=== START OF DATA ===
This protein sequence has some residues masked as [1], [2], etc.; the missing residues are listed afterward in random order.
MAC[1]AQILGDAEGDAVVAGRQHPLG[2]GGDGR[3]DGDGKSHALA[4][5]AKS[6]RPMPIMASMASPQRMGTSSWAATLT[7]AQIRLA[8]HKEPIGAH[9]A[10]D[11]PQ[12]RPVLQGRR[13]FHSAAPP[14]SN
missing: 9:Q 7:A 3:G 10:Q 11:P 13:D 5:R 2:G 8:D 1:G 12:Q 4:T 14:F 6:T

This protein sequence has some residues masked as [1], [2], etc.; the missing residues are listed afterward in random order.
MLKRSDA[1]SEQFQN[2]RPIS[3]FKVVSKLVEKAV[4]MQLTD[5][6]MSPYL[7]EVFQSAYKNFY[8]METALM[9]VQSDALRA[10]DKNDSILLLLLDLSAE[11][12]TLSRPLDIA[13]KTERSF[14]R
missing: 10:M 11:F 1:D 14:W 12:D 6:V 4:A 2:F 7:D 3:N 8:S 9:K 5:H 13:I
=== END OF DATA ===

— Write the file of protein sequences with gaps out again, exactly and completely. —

This protein sequence has some residues masked as [1], [2], etc.; the missing residues are listed afterward in random order.
MAC[1]AQILGDAEGDAVVAGRQHPLG[2]GGDGR[3]DGDGKSHALA[4][5]AKS[6]RPMPIMASMASPQRMGTSSWAATLT[7]AQIRLA[8]HKEPIGAH[9]A[10]D[11]PQ[12]RPVLQGRR[13]FHSAAPP[14]SN
missing: 9:Q 7:A 3:G 10:Q 11:P 13:D 5:R 2:G 8:D 1:G 12:Q 4:T 14:F 6:T

This protein sequence has some residues masked as [1], [2], etc.; the missing residues are listed afterward in random order.
MLKRSDA[1]SEQFQN[2]RPIS[3]FKVVSKLVEKAV[4]MQLTD[5][6]MSPYL[7]EVFQSAYKNFY[8]METALM[9]VQSDALRA[10]DKNDSILLLLLDLSAE[11][12]TLSRPLDIA[13]KTERSF[14]R
missing: 10:M 11:F 1:D 14:W 12:D 6:V 4:A 2:F 7:D 3:N 8:S 9:K 5:H 13:I